After weeks of pessimism in rival front offices that Vucevic would be made available, Orlando gave deadline day an early jolt by packaging Vucevic and Al-Farouq Aminu to the Bulls for Wendell Carter Jr., Otto Porter Jr. and two future first-round picks. Chicago is eager to team Vucevic with Zach LaVine, another 2021 All-Star.
Denver, coming off a trip to the Western Conference finals, fortified its roster for another playoff run by outbidding the Boston Celtics to strike a deal with the Magic for Gordon. The Nuggets, who also agreed to acquire the veteran center JaVale McGee from Cleveland in a separate deal, are sending the veteran swingman Gary Harris, the rookie guard R.J. Hampton and a future first-round pick to the Magic for Gordon and Gary Clark, according to a person with knowledge of the trades who was not authorized to discuss them publicly.
Despite missing out on Gordon, Boston made good on its vows to shake up its roster in the midst of a disappointing 21-23 season by sending two future second-round picks and the veteran guard Jeff Teague to Orlando for Fournier, according to a person with knowledge of the trade. The Celtics were better positioned than the Knicks and other interested teams to absorb Fournier’s $17 million salary because of a $28.5 million trade exception they created in a sign-and-trade deal to send Gordon Hayward to Charlotte in November. Such trade exceptions allow teams to take in extra salary in trades rather than adhere to the league’s usual salary-matching rules.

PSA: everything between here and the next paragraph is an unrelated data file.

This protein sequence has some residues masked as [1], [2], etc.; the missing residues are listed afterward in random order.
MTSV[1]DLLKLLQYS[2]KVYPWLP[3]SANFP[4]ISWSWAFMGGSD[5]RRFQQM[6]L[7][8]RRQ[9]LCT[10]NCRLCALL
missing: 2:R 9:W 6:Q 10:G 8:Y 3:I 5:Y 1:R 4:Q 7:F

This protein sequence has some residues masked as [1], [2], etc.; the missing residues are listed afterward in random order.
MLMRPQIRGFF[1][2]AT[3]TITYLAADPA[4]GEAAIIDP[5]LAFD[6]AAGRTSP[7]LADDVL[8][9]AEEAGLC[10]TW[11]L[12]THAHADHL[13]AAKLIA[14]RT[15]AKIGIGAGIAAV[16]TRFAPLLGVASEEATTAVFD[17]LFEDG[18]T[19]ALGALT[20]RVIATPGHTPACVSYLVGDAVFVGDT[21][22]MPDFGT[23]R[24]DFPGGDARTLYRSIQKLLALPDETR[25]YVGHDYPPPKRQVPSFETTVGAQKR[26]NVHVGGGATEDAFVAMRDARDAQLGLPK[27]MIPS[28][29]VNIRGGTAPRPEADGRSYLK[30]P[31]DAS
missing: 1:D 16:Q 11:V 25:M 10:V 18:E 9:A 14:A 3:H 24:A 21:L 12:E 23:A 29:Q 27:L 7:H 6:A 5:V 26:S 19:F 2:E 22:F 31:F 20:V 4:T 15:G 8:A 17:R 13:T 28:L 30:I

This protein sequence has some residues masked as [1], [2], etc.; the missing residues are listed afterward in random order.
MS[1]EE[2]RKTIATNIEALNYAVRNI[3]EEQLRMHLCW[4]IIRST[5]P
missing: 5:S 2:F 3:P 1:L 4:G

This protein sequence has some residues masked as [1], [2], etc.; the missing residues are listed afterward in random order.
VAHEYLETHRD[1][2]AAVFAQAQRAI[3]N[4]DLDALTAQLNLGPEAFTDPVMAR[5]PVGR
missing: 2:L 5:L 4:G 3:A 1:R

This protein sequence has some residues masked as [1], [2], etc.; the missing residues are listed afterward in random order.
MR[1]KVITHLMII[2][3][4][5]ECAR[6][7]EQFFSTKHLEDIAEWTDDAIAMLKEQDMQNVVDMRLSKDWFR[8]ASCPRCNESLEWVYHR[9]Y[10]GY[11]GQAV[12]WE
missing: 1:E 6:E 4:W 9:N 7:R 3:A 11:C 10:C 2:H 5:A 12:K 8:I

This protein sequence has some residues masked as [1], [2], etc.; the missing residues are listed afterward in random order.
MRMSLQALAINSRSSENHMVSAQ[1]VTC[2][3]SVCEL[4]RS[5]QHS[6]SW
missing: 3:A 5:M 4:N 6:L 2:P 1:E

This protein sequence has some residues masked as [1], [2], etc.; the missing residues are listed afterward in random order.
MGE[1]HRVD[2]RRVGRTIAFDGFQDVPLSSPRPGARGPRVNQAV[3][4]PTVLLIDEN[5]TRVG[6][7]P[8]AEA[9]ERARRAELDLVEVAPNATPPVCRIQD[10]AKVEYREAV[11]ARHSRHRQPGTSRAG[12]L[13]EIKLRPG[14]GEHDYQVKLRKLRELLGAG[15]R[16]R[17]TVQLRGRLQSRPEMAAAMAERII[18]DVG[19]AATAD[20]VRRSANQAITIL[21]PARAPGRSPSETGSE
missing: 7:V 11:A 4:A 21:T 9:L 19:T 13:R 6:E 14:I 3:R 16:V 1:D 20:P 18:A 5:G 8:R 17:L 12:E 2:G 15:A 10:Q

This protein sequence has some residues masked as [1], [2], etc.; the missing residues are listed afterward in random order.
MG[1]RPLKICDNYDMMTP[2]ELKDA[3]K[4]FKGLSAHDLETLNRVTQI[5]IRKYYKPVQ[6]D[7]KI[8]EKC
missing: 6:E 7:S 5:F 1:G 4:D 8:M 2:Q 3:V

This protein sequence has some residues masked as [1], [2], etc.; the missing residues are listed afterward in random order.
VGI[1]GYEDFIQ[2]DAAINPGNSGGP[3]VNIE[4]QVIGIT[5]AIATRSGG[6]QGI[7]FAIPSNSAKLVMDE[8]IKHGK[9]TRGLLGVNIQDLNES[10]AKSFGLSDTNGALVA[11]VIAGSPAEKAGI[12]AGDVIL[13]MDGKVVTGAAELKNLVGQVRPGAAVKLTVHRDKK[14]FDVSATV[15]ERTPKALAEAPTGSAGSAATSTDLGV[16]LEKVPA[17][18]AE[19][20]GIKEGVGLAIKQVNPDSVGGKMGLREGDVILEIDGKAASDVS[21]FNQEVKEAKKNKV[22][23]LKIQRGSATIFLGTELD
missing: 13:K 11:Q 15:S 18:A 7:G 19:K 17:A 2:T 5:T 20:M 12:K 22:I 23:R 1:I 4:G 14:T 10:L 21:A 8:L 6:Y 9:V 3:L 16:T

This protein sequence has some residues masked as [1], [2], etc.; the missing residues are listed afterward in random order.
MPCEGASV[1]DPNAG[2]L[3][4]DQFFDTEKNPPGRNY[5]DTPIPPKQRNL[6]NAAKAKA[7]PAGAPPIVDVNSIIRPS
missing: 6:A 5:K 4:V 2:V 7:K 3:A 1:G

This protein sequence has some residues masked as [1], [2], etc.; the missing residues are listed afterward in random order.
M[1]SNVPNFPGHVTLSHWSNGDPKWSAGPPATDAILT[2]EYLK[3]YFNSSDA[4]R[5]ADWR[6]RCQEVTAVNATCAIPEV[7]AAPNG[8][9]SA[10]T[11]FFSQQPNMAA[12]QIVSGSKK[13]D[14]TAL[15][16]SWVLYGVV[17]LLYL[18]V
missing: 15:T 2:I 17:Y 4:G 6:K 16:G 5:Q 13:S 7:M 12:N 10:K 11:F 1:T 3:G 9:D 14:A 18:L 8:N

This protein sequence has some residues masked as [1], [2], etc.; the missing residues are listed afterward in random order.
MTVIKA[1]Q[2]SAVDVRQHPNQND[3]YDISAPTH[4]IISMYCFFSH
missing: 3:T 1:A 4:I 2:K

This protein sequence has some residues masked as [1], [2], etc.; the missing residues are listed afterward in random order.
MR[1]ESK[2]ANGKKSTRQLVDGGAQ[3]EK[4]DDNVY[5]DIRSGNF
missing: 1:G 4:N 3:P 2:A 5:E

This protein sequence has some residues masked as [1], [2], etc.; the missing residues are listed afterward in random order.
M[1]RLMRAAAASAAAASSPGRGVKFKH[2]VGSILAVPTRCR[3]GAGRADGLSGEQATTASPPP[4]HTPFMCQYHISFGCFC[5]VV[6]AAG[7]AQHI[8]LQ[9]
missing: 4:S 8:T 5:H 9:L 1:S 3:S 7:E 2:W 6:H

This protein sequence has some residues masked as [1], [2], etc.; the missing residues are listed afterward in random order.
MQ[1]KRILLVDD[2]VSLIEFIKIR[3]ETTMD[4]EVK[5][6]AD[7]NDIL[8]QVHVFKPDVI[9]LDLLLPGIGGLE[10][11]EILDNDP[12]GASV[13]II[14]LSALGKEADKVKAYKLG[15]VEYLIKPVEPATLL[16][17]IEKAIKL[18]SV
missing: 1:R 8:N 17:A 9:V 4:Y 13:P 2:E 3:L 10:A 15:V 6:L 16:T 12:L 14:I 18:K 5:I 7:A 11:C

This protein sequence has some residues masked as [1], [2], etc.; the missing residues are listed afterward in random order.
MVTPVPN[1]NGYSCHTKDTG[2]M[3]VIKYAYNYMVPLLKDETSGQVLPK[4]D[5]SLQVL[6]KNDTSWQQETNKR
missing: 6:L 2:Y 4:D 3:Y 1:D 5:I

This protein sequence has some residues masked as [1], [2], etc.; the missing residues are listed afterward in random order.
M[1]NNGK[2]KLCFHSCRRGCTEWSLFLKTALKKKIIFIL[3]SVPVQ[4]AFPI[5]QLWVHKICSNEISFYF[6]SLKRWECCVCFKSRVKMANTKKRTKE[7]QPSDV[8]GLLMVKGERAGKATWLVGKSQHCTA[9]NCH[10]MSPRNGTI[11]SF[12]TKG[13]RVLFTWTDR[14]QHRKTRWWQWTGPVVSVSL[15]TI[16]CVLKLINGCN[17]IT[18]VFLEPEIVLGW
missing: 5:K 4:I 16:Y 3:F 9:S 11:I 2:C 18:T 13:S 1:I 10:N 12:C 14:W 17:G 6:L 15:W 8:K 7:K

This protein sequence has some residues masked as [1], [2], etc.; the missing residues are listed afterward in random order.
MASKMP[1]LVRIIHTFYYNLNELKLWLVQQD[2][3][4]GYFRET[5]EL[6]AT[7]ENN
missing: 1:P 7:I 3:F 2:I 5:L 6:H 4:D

The Hawks and Clippers Swap Guards
The Los Angeles Clippers, who had interest in higher-profile point guards like Lowry and Lonzo Ball of the New Orleans Pelicans, addressed their need for more playmaking by striking a deal with the Atlanta Hawks to acquire the four-time All-Star Rajon Rondo.